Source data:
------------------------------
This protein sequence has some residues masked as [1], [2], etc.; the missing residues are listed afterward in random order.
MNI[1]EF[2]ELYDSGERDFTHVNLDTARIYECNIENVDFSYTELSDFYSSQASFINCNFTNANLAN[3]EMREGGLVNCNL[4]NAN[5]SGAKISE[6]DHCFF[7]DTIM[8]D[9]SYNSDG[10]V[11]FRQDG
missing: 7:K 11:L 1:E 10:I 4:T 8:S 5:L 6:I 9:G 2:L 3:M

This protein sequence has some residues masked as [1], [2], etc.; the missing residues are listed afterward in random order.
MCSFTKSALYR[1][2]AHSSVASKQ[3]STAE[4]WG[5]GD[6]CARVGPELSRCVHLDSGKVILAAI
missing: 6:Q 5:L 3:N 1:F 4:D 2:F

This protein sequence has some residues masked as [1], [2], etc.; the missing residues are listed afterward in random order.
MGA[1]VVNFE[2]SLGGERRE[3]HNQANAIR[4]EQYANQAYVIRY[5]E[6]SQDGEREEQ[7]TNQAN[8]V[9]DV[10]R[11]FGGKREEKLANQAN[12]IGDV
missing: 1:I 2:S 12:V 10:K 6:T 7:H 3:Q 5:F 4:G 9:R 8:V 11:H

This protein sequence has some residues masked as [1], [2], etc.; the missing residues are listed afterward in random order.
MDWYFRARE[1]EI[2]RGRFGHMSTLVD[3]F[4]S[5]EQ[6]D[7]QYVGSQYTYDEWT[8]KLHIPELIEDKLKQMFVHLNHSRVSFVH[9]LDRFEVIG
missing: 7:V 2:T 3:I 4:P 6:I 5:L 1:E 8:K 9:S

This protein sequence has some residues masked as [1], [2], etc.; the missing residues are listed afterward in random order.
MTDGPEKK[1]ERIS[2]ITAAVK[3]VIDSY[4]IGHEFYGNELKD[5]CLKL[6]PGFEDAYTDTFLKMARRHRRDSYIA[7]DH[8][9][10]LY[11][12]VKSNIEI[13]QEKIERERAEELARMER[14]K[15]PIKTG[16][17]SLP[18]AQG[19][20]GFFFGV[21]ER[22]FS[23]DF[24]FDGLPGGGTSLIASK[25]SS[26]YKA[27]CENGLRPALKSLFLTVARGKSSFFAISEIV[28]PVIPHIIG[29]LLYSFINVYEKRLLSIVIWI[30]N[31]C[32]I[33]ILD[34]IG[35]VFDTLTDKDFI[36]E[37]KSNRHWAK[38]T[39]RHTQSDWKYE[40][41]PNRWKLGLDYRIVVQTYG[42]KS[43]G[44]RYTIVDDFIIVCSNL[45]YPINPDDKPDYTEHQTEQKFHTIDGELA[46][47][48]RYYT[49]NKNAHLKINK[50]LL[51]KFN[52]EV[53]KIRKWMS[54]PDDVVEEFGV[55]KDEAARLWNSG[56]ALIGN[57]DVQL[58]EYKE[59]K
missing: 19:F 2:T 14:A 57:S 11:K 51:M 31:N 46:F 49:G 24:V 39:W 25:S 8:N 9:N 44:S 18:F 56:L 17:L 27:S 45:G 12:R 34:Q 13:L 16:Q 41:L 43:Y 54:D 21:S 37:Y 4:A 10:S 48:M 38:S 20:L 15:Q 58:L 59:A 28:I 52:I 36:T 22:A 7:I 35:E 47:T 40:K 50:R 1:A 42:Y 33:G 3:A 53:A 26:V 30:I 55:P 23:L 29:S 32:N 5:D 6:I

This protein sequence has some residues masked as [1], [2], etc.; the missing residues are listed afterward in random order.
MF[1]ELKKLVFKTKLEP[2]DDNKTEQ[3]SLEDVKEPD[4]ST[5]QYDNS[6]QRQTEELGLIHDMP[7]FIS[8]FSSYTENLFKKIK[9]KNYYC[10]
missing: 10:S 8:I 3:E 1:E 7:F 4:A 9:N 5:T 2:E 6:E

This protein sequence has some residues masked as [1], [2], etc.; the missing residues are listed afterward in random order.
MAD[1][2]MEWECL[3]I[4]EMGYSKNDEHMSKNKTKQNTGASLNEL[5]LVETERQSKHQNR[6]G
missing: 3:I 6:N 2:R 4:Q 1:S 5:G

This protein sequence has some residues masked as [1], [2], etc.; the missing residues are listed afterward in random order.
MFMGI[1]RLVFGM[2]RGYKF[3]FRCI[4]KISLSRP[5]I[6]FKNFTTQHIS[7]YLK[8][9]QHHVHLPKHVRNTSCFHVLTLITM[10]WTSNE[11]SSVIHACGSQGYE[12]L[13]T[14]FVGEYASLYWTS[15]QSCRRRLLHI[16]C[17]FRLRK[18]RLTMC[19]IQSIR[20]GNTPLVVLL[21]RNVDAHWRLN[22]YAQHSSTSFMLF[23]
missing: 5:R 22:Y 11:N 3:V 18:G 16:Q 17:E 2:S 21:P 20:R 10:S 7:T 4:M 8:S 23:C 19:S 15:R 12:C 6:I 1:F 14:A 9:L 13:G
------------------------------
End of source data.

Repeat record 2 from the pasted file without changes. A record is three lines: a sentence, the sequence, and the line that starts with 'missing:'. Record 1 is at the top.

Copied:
This protein sequence has some residues masked as [1], [2], etc.; the missing residues are listed afterward in random order.
MCSFTKSALYR[1][2]AHSSVASKQ[3]STAE[4]WG[5]GD[6]CARVGPELSRCVHLDSGKVILAAI
missing: 6:Q 5:L 3:N 1:F 4:D 2:F